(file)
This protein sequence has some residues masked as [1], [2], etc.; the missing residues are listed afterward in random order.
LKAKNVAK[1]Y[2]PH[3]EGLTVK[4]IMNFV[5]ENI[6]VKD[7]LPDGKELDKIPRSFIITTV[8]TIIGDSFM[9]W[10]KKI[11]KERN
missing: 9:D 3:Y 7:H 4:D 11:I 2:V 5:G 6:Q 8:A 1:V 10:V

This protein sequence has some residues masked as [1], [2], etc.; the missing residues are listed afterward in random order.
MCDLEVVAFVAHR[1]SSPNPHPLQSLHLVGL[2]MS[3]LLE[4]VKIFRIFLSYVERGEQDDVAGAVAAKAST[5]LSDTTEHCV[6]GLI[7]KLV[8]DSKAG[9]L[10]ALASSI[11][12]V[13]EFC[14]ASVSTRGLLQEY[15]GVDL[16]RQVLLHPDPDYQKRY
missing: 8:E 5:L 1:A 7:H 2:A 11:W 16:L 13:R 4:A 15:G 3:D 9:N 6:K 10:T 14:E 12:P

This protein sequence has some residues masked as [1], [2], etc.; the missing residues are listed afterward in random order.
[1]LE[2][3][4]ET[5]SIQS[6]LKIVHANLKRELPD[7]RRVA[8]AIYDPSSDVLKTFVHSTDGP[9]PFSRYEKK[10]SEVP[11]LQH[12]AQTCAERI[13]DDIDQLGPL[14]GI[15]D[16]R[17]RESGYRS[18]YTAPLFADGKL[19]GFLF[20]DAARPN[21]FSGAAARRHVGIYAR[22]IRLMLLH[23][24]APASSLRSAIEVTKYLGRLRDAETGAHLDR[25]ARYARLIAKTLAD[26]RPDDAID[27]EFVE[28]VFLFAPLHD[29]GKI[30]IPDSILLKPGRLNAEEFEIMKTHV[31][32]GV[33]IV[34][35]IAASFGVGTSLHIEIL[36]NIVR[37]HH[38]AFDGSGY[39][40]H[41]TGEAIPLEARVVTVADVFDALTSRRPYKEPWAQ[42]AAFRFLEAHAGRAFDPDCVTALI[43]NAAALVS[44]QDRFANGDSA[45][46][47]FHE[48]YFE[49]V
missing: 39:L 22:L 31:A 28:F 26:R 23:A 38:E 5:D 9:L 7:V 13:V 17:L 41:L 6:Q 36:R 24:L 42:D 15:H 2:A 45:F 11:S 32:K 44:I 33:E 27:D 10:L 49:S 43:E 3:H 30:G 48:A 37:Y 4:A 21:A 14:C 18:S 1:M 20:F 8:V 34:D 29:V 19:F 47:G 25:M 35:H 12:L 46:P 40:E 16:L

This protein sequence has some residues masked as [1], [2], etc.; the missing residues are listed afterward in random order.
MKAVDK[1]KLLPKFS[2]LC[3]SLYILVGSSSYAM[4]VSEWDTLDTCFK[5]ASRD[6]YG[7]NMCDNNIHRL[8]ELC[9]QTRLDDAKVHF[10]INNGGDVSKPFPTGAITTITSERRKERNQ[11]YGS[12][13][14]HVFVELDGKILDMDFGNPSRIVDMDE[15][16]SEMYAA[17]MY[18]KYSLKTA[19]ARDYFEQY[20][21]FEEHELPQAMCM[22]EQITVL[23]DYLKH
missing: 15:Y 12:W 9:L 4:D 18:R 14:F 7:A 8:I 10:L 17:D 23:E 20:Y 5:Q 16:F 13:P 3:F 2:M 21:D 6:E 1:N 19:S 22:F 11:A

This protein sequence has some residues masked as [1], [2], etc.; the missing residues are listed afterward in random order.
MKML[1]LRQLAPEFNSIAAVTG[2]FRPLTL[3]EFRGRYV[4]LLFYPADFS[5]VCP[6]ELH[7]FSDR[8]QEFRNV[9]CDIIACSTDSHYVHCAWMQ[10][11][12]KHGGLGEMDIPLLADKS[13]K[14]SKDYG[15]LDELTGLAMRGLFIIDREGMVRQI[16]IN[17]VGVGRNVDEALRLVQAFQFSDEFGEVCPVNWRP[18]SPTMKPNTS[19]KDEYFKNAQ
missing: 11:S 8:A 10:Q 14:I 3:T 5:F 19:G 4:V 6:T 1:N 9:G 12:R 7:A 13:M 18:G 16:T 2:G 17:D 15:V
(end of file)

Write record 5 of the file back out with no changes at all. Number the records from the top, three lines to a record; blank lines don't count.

This protein sequence has some residues masked as [1], [2], etc.; the missing residues are listed afterward in random order.
MKML[1]LRQLAPEFNSIAAVTG[2]FRPLTL[3]EFRGRYV[4]LLFYPADFS[5]VCP[6]ELH[7]FSDR[8]QEFRNV[9]CDIIACSTDSHYVHCAWMQ[10][11][12]KHGGLGEMDIPLLADKS[13]K[14]SKDYG[15]LDELTGLAMRGLFIIDREGMVRQI[16]IN[17]VGVGRNVDEALRLVQAFQFSDEFGEVCPVNWRP[18]SPTMKPNTS[19]KDEYFKNAQ
missing: 11:S 8:A 10:Q 14:I 3:T 5:F 19:G 4:V 6:T 1:N 9:G 12:R 7:A 13:M 18:G 16:T 2:G 17:D 15:V